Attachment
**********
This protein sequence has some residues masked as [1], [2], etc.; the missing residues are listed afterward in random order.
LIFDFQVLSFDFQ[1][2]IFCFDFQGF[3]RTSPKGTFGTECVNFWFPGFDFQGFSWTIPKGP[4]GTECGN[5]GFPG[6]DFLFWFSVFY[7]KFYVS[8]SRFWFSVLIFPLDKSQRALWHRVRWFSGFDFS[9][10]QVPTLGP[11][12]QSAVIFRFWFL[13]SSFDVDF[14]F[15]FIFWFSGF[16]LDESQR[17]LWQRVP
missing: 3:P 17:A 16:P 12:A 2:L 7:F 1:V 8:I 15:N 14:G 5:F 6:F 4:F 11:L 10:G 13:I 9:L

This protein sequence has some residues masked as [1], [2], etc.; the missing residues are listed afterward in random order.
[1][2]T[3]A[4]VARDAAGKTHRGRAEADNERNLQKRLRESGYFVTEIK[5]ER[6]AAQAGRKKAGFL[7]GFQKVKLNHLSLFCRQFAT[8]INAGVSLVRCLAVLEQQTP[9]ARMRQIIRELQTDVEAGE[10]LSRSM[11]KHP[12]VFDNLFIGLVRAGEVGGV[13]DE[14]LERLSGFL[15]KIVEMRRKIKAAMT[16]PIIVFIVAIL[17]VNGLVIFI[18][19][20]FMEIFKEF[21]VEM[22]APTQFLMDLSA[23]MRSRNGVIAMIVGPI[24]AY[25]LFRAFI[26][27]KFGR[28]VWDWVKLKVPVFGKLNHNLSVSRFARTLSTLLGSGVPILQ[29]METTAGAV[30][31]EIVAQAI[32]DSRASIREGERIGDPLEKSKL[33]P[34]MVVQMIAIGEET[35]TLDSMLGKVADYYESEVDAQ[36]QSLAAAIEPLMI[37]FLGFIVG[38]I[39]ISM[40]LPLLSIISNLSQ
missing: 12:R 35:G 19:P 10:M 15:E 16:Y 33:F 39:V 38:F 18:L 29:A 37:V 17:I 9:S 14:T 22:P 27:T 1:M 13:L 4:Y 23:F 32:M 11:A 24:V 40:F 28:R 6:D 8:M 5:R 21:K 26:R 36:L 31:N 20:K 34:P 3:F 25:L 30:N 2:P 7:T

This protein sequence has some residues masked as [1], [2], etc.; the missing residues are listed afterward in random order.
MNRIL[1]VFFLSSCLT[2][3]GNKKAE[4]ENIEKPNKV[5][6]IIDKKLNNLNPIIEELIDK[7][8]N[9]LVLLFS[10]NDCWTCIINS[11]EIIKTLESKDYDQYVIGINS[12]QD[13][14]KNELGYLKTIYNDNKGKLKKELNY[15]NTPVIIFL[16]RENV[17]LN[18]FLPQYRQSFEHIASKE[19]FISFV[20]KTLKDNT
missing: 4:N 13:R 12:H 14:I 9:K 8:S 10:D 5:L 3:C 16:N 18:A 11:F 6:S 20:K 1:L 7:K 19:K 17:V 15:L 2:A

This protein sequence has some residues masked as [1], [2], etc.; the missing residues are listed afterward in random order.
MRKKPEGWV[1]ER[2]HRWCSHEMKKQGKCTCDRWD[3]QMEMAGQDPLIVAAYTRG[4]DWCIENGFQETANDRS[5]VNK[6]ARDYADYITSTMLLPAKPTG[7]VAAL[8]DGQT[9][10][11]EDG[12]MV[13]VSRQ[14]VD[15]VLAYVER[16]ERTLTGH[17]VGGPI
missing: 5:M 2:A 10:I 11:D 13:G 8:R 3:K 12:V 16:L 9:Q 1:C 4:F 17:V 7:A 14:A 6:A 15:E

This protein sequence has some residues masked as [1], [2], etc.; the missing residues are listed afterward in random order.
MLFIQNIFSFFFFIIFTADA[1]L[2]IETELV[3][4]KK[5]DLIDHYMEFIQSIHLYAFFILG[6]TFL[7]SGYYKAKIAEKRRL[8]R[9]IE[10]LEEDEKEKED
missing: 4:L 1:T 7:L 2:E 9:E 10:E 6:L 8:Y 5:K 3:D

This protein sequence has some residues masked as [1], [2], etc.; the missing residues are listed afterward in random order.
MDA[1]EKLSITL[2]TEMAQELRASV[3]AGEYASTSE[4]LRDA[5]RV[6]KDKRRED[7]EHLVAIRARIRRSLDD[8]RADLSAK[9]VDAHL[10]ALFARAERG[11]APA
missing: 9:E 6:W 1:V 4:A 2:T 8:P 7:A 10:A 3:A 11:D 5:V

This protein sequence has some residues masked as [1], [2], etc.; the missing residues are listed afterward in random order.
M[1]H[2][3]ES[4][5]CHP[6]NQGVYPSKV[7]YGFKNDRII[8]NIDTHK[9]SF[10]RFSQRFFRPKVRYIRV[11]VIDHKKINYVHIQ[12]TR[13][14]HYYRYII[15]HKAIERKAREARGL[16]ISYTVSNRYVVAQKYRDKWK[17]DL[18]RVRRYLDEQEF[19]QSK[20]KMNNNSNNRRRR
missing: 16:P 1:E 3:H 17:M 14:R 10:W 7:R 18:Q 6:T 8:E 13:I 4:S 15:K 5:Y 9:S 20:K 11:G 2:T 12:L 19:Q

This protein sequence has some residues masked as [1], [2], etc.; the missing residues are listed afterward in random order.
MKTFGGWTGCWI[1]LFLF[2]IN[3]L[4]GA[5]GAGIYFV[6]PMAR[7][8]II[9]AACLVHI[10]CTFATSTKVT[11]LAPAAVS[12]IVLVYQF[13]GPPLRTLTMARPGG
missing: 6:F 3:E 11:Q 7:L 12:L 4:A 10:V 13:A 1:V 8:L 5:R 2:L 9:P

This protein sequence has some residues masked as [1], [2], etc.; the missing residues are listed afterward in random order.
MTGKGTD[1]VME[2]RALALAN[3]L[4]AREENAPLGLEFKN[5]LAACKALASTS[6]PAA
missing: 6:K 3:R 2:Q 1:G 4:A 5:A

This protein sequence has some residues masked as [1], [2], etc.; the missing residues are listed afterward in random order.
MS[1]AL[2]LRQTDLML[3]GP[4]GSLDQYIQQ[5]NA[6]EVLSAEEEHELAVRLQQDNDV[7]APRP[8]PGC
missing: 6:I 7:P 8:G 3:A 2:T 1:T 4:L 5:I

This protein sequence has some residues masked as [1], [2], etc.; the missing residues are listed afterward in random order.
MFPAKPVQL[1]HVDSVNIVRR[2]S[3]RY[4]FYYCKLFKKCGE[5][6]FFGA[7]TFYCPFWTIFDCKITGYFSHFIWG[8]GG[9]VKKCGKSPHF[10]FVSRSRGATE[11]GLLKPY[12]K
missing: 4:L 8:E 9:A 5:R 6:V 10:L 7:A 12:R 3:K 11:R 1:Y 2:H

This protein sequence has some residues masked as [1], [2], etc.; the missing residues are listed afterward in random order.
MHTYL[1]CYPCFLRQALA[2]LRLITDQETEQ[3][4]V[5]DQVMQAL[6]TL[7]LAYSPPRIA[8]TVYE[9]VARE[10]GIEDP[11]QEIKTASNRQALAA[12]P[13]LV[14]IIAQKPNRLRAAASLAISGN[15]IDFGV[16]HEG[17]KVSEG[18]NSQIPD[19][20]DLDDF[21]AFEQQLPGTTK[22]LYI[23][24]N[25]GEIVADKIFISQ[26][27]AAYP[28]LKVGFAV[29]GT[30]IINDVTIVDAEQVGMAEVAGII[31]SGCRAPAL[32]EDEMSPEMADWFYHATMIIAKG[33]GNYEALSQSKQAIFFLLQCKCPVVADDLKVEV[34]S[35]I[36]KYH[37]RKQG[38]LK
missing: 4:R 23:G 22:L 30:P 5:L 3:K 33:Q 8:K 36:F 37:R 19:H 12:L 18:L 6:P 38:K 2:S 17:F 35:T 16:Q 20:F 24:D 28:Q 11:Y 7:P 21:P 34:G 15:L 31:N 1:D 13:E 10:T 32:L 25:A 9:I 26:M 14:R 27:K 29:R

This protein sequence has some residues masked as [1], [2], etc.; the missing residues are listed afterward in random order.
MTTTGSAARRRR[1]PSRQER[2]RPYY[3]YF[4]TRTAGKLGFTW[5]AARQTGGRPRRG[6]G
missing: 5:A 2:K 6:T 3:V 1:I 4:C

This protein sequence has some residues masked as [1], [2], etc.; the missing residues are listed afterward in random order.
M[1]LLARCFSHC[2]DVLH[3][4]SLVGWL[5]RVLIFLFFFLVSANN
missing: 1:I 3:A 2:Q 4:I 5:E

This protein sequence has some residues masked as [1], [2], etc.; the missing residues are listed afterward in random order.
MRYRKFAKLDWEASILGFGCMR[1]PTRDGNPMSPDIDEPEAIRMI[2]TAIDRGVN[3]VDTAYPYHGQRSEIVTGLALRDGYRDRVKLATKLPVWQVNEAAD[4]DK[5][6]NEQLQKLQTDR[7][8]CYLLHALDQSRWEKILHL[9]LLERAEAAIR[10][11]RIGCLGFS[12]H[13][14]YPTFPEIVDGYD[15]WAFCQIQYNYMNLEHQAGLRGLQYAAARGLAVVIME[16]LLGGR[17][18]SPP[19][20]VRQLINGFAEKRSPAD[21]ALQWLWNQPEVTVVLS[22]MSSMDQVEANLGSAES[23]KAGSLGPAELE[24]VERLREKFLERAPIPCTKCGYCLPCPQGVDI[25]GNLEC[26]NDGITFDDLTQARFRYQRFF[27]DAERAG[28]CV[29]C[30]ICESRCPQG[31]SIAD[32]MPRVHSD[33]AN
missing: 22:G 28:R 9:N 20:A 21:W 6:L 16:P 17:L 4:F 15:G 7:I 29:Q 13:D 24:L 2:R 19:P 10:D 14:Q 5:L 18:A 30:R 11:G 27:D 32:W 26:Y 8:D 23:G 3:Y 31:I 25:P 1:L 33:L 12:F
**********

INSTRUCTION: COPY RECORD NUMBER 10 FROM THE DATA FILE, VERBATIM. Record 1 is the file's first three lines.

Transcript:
This protein sequence has some residues masked as [1], [2], etc.; the missing residues are listed afterward in random order.
MS[1]AL[2]LRQTDLML[3]GP[4]GSLDQYIQQ[5]NA[6]EVLSAEEEHELAVRLQQDNDV[7]APRP[8]PGC
missing: 6:I 7:P 8:G 3:A 2:T 1:T 4:L 5:I